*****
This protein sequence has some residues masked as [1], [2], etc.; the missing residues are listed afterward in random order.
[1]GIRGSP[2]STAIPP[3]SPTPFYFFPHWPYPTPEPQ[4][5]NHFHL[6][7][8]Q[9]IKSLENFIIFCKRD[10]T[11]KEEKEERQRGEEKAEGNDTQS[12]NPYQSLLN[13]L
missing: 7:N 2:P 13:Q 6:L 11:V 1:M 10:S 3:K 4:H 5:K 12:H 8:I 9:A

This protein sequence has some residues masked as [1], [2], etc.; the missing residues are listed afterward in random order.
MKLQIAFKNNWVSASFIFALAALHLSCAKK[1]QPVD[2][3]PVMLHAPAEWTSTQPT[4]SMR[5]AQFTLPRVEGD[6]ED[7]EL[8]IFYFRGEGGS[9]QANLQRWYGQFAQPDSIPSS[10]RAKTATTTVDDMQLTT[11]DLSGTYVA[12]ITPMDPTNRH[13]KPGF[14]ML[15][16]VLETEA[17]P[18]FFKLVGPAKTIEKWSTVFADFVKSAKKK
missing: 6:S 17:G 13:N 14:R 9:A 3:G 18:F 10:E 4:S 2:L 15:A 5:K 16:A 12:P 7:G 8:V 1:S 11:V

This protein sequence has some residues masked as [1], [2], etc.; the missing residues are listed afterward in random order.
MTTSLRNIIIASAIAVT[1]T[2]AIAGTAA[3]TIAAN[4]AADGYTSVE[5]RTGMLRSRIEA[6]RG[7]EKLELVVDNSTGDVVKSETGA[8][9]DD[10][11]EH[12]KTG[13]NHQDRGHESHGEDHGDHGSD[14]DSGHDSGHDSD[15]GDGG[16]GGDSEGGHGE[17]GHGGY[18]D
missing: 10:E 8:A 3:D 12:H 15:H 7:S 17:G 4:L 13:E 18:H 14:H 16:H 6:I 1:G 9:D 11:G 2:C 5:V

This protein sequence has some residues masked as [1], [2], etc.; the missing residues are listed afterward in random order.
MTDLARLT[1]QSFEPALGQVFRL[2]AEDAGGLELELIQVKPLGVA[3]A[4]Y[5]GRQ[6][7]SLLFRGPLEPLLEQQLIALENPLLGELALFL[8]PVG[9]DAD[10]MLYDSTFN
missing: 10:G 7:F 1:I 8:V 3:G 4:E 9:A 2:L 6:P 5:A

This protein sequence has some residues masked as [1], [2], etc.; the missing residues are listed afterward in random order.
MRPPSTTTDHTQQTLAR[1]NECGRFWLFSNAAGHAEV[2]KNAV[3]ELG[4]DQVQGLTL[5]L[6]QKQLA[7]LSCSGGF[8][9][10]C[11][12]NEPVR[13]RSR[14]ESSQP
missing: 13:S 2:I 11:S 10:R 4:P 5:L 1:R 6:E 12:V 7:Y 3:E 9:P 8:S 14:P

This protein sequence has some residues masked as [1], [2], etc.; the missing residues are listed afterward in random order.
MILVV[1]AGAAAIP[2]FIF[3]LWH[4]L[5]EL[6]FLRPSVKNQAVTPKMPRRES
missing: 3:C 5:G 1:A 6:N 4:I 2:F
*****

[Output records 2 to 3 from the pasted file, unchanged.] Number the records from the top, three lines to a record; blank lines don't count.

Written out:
This protein sequence has some residues masked as [1], [2], etc.; the missing residues are listed afterward in random order.
MKLQIAFKNNWVSASFIFALAALHLSCAKK[1]QPVD[2][3]PVMLHAPAEWTSTQPT[4]SMR[5]AQFTLPRVEGD[6]ED[7]EL[8]IFYFRGEGGS[9]QANLQRWYGQFAQPDSIPSS[10]RAKTATTTVDDMQLTT[11]DLSGTYVA[12]ITPMDPTNRH[13]KPGF[14]ML[15][16]VLETEA[17]P[18]FFKLVGPAKTIEKWSTVFADFVKSAKKK
missing: 6:S 17:G 13:N 14:R 9:A 3:G 18:F 10:E 4:S 2:L 15:A 5:K 16:A 12:P 7:G 8:V 1:S 11:V

This protein sequence has some residues masked as [1], [2], etc.; the missing residues are listed afterward in random order.
MTTSLRNIIIASAIAVT[1]T[2]AIAGTAA[3]TIAAN[4]AADGYTSVE[5]RTGMLRSRIEA[6]RG[7]EKLELVVDNSTGDVVKSETGA[8][9]DD[10][11]EH[12]KTG[13]NHQDRGHESHGEDHGDHGSD[14]DSGHDSGHDSD[15]GDGG[16]GGDSEGGHGE[17]GHGGY[18]D
missing: 10:E 8:A 3:D 12:H 15:H 7:S 17:G 4:L 13:E 18:H 14:H 16:H 6:I 1:G 9:D 11:G 2:C 5:V